My right leg was sweating by the time I got off and was more cold afterward than before. I walked so fast home that I might as well have been working on a straight legged jog. It would have been an invention, really. Southerners were not meant for the cold. We all lived in warm weather for far too long.
I heard a techno version of Beethoven’s Fur Elise vibrating from my pocket. I pulled it out and checked the number. It was not one I was familiar with, but it was local and was not a cell phone prefix that I remembered. I knew it had to be her. “Hello?” I said flipping it open.
“Uh… hey… Greg?”
“Yes, that’s me. Greg,” I said stupidly.
“Oh, hey!” she said more confidently. “This is Claire in case you didn’t know.” She cut off again.
“Yeah, I guessed,” I said and stopped in front of my door and leaned against it. “What did your old man say?”
“Dad is not old,” she said playfully. “Anyway, he said it was all right, but be warned. He thinks it’s a date and wants to grill you.”
She sounded so serious my heart almost plummeted. I could feel it starting to lodge loose. “Well, it kind of is… isn’t it?”
“Oh!” she said, sounding embarrassed. I had only heard her embarrassed once. “Well, if you say it is. That’s all right.”
“Yeah… I just… I thought you didn’t like me… like that.” She gave a cute nervous laugh that made my face feel warm again.
“Well… I guess I do.”
“Oh.” She was quiet for a little bit. It was that awkward phone silence. Then she said quietly, “I like you, too.” She then said louder. “I’ll see you at 7:30, ok? Where do you live?”
I gave her brief directions and we hung up. When I walked in my mom asked me how my day was. I gave her the generic, “It was fine.” I went to my room. The walls were white with no posters. My bed and desk were the most personal things I had, and a computer was on my desk.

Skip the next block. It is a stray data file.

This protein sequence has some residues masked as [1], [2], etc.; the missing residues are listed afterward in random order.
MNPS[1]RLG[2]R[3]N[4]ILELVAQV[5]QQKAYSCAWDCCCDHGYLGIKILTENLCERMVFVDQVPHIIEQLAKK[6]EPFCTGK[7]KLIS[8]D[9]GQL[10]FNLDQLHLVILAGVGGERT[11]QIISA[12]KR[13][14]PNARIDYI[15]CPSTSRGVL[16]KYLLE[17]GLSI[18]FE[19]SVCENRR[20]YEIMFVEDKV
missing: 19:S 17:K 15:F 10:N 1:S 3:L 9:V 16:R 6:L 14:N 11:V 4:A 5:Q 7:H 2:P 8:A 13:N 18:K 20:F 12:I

I flipped on my PC and started taking off my shoes. I opened my closet and tried to figure out what I was going to wear tonight. I was excited, but it was only a band concert, and a boy could get away with anything. I pulled out my best jeans and a pinstriped yellow and pale green button up shirt. I also found a nice black undershirt and laid it out on my bed.
I was typing in my password when my mom opened the door to my room after a brief knock that would not have given me time to tell her I was naked if I was. “Mom, seriously!” I said angrily.
“Sorry, sweety,” she said with an apologetic smile. “I was just wondering what you would like for dinner?” Her eyes scanned my room. They always did. “Oh, you’re laying out more clothes? Special occasion?”
“It’s no big deal, Mom. I’m going to a concert tonight with a friend from school.”
“What is wrong with what you’re wearing?” she asked with smug knowingness. Her smiled looked pleased. I was flushed with embarrassment.
“What does it matter?”
“Don’t get peevish with me,” she said firmly. Her friendly and welcoming expression turning into that of a jail warden right before my eyes. “I was just trying to be involved in your life.”
“Well it’s embarrassing!”
She snorted and rolled her eyes. “You’re going on a date then,” she said and left the room and shut the door.